A group of couriers for delivery firm Stuart have launched legal action against the company in a bid to be recognised as ‘workers’ and win the rights that come with that employment status.
Law firm Leigh Day, which is representing the claimants, suggested that “thousands” could be eligible to sign up to the claim. If they win, they could be entitled to back pay for unpaid holiday and the national minimum wage.
Stuart Delivery, which operates in 35 areas across England and Wales, currently classes its riders as self-employed.
Leigh Day employment solicitor Gabriel Morrison said: “We are currently in the second national lockdown of the year – protecting workers’ rights during these times of economic hardship is perhaps even more important than it has ever been.
“It is clear to see how difficult things have become for gig economy workers, yet companies like Stuart continue to deny their couriers basic rights such as holiday pay and the national minimum wage.
“Leigh Day doesn’t think this is right, which is why we are acting on behalf of these hard-working men and women who have helped to keep our economy going during the pandemic.”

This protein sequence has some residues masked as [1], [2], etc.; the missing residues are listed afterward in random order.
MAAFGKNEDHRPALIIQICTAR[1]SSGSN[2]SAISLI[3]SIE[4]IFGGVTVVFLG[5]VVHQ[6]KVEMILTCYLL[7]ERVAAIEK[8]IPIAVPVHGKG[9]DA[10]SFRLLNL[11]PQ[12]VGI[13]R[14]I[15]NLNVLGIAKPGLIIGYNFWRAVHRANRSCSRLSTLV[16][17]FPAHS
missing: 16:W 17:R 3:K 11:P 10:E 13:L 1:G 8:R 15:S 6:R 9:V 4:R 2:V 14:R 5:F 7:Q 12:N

In 2018, an employment tribunal found in favour of a Stuart moped courier, Warren Augustine, who claimed he should be classed as a worker.
The decision was later upheld by the Employment Appeal Tribunal, which agreed that he should have been classed as a ‘worker’ while he was undertaking fixed hours slots for the firm.
The judgment was based on the fact that Augustine was under the control of the firm during the slot it had given him, unable leave the zone he had been assigned, was required to undertake the deliveries offered to him in return for a guaranteed hourly wage, and was not able to make himself available to other delivery companies during the slot.
Stuart Delivery is set to challenge this decision at the Court of Appeal.
If the company loses its appeal, Leigh Day said the ruling should apply to all of the delivery firm’s couriers. However, only those who signed up to the group litigation will be entitled to compensation.
A former Stuart Delivery courier said: “What made Stuart more appealing than other courier services was that they offered a minimum hourly guarantee which meant I had more security. But over the years, things got progressively worse.
“You don’t get paid for how far you travel to the pickup location, just for the distance between there and the drop off location. I had to have courier insurance which worked out about £7 a day and added to that was the cost of petrol.”
Leigh Day has also brought similar claims against private hire companies Uber and Addison Lee. The Supreme Court is currently preparing its final ruling in the Uber case, while Addison Lee was last year refused permission to appeal against the ruling that its drivers are workers and not self-employed.
Stuart has been contacted for comment.